Make the Most of Your Child’s Visit to the Doctor (Ages 5 to 10)

The Basics: Overview

Children ages 5 to 10 need to go to the doctor or nurse for a “well-child visit” once a year.

A well-child visit is when you take your child to the doctor to make sure they’re healthy and developing normally. This is different from other visits for sickness or injury.

At a well-child visit, the doctor or nurse can help catch any problems early, when they may be easier to treat. You’ll also have a chance to ask any questions you may have about your child’s behavior or development.

Learn what to expect so you can make the most of each visit.

The Basics: Child Development

How do I know if my child is growing and developing on schedule?

Your child’s doctor or nurse can help you understand how your child is developing and learning to do new things — like read or brush their teeth. These are sometimes called “developmental milestones.”

Developmental milestones for children ages 5 to 10 include physical, learning, and social skills — things like:

  • Developing skills for success in school (like listening, paying attention, reading, and math)
  • Taking care of their bodies without help (like bathing, brushing teeth, and getting dressed)
  • Learning from mistakes or failures and trying again
  • Helping with simple chores
  • Following family rules
  • Developing friendships and getting along with other children
  • Participating in activities like school clubs, sports teams, or music lessons

See a complete list of developmental milestones for kids who are:

Take Action: Get Ready

Take these steps to help you and your child get the most out of well-child visits.

Gather important information.

Take any medical records you have to the appointment, including a record of vaccines (shots) your child has received. If your child gets special services at school because of a health condition or disability, bring that paperwork, too.

Make a list of any important changes in your child’s life since the last doctor’s visit, like a:

  • New brother or sister
  • Separation or divorce — or a parent spending time in jail or prison
  • New school or a move to a new neighborhood
  • Serious illness or death of a friend or family member

Use this tool to keep track of your child’s family health history.

Help your child get more involved in doctor visits.

You can help your child get involved by letting them know what to expect. Learn how to prepare your child for a doctor visit.

What about cost?

Under the Affordable Care Act, insurance plans must cover well-child visits. Depending on your insurance plan, you may be able to get well-child visits at no cost to you. Check with your insurance company to find out more.

Your child may also qualify for free or low-cost health insurance through Medicaid or the Children’s Health Insurance Program (CHIP). Learn about coverage options for your family.

If you don’t have insurance, you may still be able to get free or low-cost well-child visits. Find a health center near you and ask about well-child visits.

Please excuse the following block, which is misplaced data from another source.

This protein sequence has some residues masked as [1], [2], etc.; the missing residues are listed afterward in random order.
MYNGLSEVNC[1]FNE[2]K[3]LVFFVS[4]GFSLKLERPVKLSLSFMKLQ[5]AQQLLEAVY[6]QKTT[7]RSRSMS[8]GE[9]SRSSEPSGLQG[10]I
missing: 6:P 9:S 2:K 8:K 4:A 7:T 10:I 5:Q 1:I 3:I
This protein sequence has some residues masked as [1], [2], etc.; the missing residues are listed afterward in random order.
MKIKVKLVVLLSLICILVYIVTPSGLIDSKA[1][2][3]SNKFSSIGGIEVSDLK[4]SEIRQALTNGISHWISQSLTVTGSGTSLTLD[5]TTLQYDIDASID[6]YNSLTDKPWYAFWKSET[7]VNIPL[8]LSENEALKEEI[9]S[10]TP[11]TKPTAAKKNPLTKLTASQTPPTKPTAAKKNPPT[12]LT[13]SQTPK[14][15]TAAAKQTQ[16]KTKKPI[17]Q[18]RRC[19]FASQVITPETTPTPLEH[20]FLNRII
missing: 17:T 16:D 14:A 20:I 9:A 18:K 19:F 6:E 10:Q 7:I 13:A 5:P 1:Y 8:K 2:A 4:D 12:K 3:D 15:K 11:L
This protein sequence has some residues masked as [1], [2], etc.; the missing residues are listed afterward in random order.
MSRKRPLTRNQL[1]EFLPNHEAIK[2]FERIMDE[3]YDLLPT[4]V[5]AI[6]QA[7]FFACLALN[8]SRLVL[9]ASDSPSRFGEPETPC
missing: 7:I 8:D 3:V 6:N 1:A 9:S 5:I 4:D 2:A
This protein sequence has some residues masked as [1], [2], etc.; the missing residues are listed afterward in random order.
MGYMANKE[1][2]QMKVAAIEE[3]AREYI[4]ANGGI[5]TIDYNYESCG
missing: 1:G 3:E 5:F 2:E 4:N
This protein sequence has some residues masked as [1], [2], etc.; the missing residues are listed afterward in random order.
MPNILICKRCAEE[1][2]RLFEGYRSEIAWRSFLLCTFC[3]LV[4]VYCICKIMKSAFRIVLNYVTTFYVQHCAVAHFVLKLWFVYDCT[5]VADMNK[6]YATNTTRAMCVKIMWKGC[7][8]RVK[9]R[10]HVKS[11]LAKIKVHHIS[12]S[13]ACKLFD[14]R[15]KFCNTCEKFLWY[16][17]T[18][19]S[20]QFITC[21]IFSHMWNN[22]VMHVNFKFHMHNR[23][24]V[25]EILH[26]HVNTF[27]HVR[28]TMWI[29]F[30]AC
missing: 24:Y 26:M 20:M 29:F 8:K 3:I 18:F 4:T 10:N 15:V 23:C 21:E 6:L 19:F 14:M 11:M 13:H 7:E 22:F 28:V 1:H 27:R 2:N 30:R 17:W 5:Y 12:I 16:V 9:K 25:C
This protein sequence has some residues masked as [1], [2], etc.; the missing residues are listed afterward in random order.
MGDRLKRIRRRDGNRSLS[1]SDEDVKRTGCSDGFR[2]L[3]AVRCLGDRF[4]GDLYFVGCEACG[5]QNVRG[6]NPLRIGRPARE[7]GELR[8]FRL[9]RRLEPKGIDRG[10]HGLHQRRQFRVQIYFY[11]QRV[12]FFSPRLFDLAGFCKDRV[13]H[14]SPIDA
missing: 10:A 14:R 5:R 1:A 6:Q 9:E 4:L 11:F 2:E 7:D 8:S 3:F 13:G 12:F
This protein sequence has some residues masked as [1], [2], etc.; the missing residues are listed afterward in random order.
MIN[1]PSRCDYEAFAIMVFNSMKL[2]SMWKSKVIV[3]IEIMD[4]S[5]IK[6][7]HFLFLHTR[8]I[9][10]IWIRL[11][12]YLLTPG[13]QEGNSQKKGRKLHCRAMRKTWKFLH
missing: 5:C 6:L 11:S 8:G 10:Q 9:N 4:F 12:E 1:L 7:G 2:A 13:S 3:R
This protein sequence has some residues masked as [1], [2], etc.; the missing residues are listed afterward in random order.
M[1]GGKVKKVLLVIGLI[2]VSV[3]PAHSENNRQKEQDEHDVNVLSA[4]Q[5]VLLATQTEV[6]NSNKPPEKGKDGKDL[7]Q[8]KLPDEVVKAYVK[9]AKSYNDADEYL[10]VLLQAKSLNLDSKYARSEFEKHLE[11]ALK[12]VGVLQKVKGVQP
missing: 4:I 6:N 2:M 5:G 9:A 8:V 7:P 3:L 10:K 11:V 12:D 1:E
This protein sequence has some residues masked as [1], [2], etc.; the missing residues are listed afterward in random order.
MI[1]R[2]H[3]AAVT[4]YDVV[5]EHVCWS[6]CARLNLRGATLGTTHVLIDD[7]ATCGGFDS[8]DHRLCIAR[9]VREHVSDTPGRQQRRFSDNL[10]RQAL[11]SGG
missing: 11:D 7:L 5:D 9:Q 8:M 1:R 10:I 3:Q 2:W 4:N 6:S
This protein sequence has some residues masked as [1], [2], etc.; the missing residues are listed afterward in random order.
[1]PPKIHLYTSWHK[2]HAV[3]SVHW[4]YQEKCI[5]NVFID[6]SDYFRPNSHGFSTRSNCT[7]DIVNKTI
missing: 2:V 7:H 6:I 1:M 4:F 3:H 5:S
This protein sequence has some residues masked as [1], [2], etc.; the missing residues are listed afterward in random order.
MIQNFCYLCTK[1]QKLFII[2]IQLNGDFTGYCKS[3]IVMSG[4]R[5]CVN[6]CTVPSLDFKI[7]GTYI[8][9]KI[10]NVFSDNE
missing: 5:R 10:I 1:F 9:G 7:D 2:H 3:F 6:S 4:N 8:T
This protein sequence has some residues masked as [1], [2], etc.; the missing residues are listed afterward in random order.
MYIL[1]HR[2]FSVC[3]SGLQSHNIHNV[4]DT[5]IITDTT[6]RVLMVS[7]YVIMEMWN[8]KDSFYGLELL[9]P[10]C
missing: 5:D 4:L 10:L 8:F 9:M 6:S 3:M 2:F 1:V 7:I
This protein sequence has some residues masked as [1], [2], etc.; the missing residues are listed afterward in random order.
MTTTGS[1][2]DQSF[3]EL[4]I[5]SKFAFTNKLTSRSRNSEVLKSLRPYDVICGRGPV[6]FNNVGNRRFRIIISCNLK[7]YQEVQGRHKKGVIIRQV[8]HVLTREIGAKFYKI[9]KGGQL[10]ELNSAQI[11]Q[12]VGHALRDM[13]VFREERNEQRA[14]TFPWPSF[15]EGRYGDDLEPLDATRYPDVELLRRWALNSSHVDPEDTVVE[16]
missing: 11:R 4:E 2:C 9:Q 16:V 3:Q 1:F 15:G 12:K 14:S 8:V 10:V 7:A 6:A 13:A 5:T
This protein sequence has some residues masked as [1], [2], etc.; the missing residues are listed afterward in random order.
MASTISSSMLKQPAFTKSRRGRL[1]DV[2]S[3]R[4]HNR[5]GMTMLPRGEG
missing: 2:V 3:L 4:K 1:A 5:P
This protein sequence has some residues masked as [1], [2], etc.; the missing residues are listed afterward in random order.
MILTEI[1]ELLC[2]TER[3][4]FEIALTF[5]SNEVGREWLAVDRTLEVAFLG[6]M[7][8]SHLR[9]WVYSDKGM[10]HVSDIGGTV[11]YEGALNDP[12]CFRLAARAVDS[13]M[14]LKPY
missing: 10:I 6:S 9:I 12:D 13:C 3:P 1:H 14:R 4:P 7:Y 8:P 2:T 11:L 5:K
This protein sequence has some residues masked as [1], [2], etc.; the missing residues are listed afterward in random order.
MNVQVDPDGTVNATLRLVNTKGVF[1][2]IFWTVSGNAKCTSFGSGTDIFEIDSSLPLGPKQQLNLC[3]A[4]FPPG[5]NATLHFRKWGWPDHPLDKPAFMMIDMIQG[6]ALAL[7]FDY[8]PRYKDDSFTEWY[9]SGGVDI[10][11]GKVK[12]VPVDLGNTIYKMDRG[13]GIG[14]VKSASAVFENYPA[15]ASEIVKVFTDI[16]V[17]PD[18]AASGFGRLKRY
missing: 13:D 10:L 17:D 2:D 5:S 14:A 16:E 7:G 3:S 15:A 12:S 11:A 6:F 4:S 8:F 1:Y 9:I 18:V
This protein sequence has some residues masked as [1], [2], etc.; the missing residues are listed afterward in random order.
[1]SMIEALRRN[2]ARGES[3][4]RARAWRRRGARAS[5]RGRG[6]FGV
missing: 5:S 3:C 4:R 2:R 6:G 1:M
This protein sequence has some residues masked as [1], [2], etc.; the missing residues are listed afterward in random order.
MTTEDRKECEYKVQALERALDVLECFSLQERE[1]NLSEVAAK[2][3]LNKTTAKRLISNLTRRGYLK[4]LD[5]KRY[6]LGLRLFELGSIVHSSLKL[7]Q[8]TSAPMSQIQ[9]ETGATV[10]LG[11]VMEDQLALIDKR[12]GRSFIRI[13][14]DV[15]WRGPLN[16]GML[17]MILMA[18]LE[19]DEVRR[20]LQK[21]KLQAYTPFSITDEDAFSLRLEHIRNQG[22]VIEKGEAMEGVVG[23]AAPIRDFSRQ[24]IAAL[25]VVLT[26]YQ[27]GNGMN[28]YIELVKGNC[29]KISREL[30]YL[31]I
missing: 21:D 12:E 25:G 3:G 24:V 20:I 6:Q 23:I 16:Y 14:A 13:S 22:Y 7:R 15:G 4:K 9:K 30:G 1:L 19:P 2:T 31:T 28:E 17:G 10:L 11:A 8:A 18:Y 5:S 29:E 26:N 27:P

To learn more, check out these resources:

Take Action: Ask Questions

Make a list of questions you want to ask the doctor.

Before the well-child visit, write down 3 to 5 questions you have. This visit is a great time to ask the doctor or nurse any questions about:

  • A health condition your child has (like asthma, allergies, or a speech problem)
  • Changes in behavior or mood
  • Problems in school — with learning or with other children

Here are some important questions to ask:

  • Is my child up to date on vaccines?
  • How can I make sure my child is getting enough physical activity?
  • How can I help my child eat healthy?
  • Is my child at a healthy weight?
  • How can I teach my child to use the internet safely?
  • How can I talk with my child about bullying?
  • How can I help my child know what to expect during puberty?

Take a notepad, smartphone, or tablet and write down the answers so you can remember them later.

Ask what to do if your child gets sick.

Make sure you know how to get in touch with a doctor or nurse when the office is closed. Ask how to get hold of the doctor on call, or if there's a nurse information service you can call at night or on the weekend. 

Take Action: What to Expect

Know what to expect.

During each well-child visit, the doctor or nurse will ask you questions about your child, do a physical exam, and update your child’s medical history. You'll also be able to ask your questions and discuss any problems. 

The doctor or nurse will ask you and your child questions.

The doctor or nurse may ask about:

  • Behavior — Does your child have trouble following directions at home or at school?
  • Health — Does your child often complain of headaches or other pain?
  • School — Does your child look forward to going to school?
  • Activities — What does your child like to do after school and on weekends?
  • Eating habits — What does your child eat on a normal day?
  • Family — Have there been any changes in your family since your last visit?

They may also ask questions about safety, like:

  • Does your child always ride in the back seat of the car?
  • Does anyone in your home have a gun? If so, is it unloaded and locked in a place where your child can’t get it?
  • Is there a swimming pool or other water around your home?

Your answers to questions like these will help the doctor or nurse make sure your child is healthy, safe, and developing normally.

Take Action: Physical Exam

The doctor or nurse will also check your child’s body.

To check your child’s body, the doctor or nurse will:

  • Measure your child’s height and weight
  • Check your child’s blood pressure
  • Check your child’s vision and hearing
  • Check your child’s body parts (this is called a physical exam)
  • Give your child shots they need

Learn more about your child’s health care.